Webb rules out that TRAPPIST-1 c is really a Venus analogue

This artist’s concept shows what the hot, rocky exoplanet TRAPPIST-1 c might look like based on this work. – NASA, ESA, CSA, JOSEPH OLMSTED (STSCI

The Webb Space Telescope has made it possible to calculate the amount of thermal energy coming from the rocky exoplanet TRAPPIST-1 c. The result suggests that its atmosphere, if it exists, is very thin.

“TRAPPIST-1c is interesting because it is basically a twin of Venus: it is about the same size as Venus and receives a similar amount of radiation from its host star that Venus receives from the Sun,” Laura Kreidberg of the Max Planck Institute explained in a statement. of Astronomy and co-author of the study. “We think it could have a thick carbon dioxide atmosphere like Venus.” But the data collected by Webb shows that the planet is unlikely to be a true analogue of Venus with a thick atmosphere of CO2 and clouds of sulfuric acid. With a daytime temperature of about 380 kelvins (about 107 degrees Celsius), TRAPPIST-1 c is now the coldest rocky exoplanet ever characterized based on thermal output. The precision required for these measurements further demonstrates Webb’s usefulness in characterizing rocky exoplanets similar in size and temperature to those in our own solar system.

The result marks another step in determining whether planets orbiting small red dwarfs like TRAPPIST-1, the most common type of star in the galaxy, can sustain the atmospheres necessary to support life as we know it. “We want to know whether rocky planets have atmospheres or not,” said Sebastian Zieba, a graduate student at the Max Planck Institute for Astronomy in Germany and first author of the results published in Nature. “In the past, we could only study planets with dense, hydrogen-rich atmospheres. With Webb we can finally start looking for atmospheres dominated by oxygen, nitrogen, and carbon dioxide.” TRAPPIST-1 c is one of seven rocky planets orbiting an ultracool red dwarf (or M dwarf) star 40 light-years from Earth. Although the planets are similar in size and mass to the rocky inner planets of our own solar system, it is not clear whether they in fact have similar atmospheres. During the first billion years of their lives, M dwarfs emit bright X-rays and ultraviolet radiation that can easily wash away a young planetary atmosphere. Also, there may or may not be enough water, carbon dioxide, and other volatiles available to create substantial atmospheres when the planets formed.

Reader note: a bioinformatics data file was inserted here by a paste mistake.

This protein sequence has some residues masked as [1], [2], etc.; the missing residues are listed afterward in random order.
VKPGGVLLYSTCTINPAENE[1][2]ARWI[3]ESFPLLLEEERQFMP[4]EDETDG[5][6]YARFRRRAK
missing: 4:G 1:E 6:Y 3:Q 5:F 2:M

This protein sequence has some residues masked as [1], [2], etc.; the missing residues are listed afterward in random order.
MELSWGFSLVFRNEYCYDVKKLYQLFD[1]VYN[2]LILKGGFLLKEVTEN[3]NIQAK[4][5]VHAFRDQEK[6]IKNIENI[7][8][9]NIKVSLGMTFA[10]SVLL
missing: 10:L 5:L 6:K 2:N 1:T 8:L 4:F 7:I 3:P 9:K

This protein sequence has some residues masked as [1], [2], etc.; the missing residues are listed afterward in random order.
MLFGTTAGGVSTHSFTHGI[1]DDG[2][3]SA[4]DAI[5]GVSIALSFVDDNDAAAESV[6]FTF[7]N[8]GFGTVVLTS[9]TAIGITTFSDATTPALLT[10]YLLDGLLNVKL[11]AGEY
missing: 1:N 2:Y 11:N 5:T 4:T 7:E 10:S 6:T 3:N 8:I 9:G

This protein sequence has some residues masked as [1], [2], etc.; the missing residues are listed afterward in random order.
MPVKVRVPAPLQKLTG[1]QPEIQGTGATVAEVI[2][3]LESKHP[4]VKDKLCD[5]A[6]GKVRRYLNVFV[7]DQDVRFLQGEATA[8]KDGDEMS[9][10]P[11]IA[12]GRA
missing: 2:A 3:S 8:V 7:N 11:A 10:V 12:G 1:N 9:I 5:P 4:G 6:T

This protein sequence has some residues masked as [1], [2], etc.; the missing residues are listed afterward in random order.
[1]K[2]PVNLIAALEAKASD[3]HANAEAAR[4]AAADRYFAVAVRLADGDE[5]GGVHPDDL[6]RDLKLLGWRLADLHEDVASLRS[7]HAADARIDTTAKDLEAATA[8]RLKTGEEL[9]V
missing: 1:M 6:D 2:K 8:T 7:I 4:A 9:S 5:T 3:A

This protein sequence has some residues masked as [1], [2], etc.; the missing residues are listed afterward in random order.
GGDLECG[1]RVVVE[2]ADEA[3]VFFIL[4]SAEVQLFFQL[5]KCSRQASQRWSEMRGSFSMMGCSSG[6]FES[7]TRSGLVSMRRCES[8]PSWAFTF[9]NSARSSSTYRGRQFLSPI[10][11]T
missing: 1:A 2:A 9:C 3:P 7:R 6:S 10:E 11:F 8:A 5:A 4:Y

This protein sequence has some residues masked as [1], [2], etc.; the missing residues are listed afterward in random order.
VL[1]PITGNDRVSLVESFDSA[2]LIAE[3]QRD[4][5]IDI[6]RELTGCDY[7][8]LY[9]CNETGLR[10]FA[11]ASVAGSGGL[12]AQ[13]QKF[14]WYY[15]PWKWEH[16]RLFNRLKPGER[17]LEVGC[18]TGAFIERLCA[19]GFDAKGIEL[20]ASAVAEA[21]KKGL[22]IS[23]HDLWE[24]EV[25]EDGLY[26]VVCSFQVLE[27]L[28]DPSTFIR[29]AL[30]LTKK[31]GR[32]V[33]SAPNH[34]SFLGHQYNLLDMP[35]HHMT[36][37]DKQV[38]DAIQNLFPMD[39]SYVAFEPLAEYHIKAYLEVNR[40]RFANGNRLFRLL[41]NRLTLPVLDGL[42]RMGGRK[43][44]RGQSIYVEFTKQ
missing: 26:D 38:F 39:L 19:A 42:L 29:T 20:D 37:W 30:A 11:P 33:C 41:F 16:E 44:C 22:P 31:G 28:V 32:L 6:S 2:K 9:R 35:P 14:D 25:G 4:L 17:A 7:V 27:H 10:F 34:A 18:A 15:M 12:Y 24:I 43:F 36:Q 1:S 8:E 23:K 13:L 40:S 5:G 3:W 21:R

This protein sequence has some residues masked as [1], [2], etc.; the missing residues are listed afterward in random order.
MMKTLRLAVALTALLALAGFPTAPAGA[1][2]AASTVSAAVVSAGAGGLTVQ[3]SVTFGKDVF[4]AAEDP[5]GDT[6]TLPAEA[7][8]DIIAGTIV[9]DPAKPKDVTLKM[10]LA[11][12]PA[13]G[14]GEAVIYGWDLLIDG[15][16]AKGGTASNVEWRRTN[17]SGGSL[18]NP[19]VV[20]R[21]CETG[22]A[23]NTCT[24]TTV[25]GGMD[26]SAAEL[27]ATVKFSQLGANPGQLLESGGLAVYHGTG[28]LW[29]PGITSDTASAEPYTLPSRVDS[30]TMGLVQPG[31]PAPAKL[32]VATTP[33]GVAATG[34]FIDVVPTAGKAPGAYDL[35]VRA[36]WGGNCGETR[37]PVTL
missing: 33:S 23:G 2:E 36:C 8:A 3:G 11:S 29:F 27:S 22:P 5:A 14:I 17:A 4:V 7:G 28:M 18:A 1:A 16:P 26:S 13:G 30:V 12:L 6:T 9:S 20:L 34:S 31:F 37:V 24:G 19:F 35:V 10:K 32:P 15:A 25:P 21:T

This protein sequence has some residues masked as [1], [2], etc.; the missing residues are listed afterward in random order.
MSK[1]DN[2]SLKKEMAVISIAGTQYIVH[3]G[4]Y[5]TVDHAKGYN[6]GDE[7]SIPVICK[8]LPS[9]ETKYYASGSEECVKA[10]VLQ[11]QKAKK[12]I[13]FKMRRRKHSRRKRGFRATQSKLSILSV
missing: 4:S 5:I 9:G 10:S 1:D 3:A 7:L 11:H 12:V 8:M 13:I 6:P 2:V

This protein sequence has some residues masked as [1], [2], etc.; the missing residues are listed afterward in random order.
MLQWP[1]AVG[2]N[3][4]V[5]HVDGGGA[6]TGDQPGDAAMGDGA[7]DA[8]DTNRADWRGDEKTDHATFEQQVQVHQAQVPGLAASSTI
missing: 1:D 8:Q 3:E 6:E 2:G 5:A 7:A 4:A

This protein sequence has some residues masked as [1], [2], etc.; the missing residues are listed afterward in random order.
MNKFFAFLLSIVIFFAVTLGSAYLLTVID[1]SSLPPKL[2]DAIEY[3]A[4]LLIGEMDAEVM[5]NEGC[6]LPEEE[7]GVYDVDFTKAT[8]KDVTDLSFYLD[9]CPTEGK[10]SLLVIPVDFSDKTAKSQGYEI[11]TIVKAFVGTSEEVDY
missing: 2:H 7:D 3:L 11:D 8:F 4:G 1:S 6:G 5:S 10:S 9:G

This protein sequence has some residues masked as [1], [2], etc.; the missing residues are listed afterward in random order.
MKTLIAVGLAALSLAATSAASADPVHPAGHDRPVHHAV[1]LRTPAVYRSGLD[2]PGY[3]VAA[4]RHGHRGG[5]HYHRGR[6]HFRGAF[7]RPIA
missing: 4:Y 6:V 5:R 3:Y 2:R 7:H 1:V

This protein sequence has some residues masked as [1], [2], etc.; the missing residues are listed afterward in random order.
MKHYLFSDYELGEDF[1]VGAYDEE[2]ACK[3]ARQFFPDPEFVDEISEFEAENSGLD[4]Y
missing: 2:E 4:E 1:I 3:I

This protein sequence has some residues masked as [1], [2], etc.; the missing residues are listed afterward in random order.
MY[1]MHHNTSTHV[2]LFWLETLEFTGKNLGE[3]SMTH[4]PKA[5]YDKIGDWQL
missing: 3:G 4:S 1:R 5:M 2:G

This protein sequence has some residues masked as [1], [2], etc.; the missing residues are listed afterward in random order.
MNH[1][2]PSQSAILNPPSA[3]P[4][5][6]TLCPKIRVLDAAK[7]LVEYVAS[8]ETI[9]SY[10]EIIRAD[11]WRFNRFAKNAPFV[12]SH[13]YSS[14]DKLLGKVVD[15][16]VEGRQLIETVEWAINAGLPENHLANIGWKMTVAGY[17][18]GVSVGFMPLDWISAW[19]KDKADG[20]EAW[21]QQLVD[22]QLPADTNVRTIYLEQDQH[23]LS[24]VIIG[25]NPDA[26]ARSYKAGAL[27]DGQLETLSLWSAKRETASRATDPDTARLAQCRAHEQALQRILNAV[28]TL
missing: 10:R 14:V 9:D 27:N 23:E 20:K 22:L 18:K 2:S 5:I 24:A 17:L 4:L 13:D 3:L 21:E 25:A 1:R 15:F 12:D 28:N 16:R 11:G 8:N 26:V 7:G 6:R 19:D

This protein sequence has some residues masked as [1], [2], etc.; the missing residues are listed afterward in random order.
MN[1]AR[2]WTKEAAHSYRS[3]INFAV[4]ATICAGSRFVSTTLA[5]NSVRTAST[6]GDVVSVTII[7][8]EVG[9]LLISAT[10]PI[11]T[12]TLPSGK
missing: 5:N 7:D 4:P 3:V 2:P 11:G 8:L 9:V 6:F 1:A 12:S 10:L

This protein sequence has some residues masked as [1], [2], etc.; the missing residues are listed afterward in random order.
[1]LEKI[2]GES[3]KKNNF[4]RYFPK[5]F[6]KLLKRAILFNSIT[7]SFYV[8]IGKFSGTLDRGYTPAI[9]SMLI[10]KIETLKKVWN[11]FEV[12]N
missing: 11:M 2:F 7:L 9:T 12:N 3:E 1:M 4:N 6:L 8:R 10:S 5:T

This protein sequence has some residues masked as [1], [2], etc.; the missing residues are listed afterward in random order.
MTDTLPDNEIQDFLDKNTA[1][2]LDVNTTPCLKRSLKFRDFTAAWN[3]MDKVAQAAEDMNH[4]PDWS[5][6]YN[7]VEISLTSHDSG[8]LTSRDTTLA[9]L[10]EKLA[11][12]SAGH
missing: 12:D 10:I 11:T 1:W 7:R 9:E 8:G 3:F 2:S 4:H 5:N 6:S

To address these questions, the team used MIRI (Webb’s Mid-Infrared Instrument) to observe the TRAPPIST-1 system on four separate occasions as the planet moved behind the star, a phenomenon known as a secondary eclipse. By comparing the brightness when the planet is behind the star (starlight only) to the brightness when the planet is next to the star (starlight and planet combined), the team was able to calculate the amount of mid-infrared light with wavelengths of 15 microns emitted from the day side of the planet. This method is the same as another research team used to determine that TRAPPIST-1 b, the innermost planet in the system, probably has no atmosphere. The amount of mid-infrared light emitted by a planet is directly related to its temperature, which in turn is influenced by the atmosphere. Carbon dioxide gas preferentially absorbs 15-micron light, making the planet appear dimmer at that wavelength. However, clouds can reflect light, making the planet appear brighter and masking the presence of carbon dioxide.

Also, a substantial atmosphere of any composition will redistribute heat from the dayside to the nightside, making the dayside temperature lower than it would be without an atmosphere. (Because TRAPPIST-1 c orbits so close to its star, about 1/50th of the distance between Venus and the Sun, it is thought to be tidally locked, with one side in perpetual daylight and the other in infinite darkness.) . Although these initial measurements do not provide definitive information about the nature of TRAPPIST-1 c, they do help narrow down the potential possibilities. “Our results are consistent with either the planet being a bare rock with no atmosphere, or the planet having a really thin (thinner than Earth or even Mars) CO2 atmosphere with no clouds,” Zieba said. “If the planet had a thick CO2 atmosphere, we would have observed a very shallow secondary eclipse, or none at all. This is because the CO2 would absorb all 15-micron light, so we wouldn’t detect any coming from the planet.” .

source: No thick carbon dioxide atmosphere on the rocky exoplanet TRAPPIST-1 c